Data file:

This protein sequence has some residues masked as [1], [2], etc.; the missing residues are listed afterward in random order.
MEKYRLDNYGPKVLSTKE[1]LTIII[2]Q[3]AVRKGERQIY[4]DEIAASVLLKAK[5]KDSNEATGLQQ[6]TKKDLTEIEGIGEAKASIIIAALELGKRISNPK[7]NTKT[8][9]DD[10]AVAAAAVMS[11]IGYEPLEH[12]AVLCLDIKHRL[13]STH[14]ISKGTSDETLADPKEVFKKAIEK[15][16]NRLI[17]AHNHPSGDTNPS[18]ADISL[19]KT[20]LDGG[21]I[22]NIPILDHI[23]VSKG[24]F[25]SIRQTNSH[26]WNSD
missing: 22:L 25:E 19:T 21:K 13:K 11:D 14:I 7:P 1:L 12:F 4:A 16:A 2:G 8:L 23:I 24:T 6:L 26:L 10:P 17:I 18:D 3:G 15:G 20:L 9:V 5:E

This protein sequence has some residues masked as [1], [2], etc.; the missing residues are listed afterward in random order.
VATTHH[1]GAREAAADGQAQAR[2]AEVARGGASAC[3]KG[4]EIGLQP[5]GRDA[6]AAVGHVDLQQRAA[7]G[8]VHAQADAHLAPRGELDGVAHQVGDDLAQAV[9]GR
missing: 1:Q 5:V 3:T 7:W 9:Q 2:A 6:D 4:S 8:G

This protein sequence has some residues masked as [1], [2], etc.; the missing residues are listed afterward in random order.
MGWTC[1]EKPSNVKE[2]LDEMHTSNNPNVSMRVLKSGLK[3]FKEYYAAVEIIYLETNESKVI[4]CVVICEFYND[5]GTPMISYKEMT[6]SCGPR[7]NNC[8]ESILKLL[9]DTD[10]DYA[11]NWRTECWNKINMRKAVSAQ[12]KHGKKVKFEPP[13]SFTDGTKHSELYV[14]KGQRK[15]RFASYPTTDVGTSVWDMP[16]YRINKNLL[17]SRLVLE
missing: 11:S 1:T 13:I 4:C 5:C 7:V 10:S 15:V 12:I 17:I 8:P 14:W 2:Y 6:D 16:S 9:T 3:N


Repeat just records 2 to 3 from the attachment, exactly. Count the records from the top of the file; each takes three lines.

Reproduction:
This protein sequence has some residues masked as [1], [2], etc.; the missing residues are listed afterward in random order.
VATTHH[1]GAREAAADGQAQAR[2]AEVARGGASAC[3]KG[4]EIGLQP[5]GRDA[6]AAVGHVDLQQRAA[7]G[8]VHAQADAHLAPRGELDGVAHQVGDDLAQAV[9]GR
missing: 1:Q 5:V 3:T 7:W 9:Q 2:A 6:D 4:S 8:G

This protein sequence has some residues masked as [1], [2], etc.; the missing residues are listed afterward in random order.
MGWTC[1]EKPSNVKE[2]LDEMHTSNNPNVSMRVLKSGLK[3]FKEYYAAVEIIYLETNESKVI[4]CVVICEFYND[5]GTPMISYKEMT[6]SCGPR[7]NNC[8]ESILKLL[9]DTD[10]DYA[11]NWRTECWNKINMRKAVSAQ[12]KHGKKVKFEPP[13]SFTDGTKHSELYV[14]KGQRK[15]RFASYPTTDVGTSVWDMP[16]YRINKNLL[17]SRLVLE
missing: 11:S 1:T 13:I 4:C 5:C 7:V 10:S 15:V 12:I 17:I 8:P 14:W 2:Y 6:D 16:S 9:T 3:N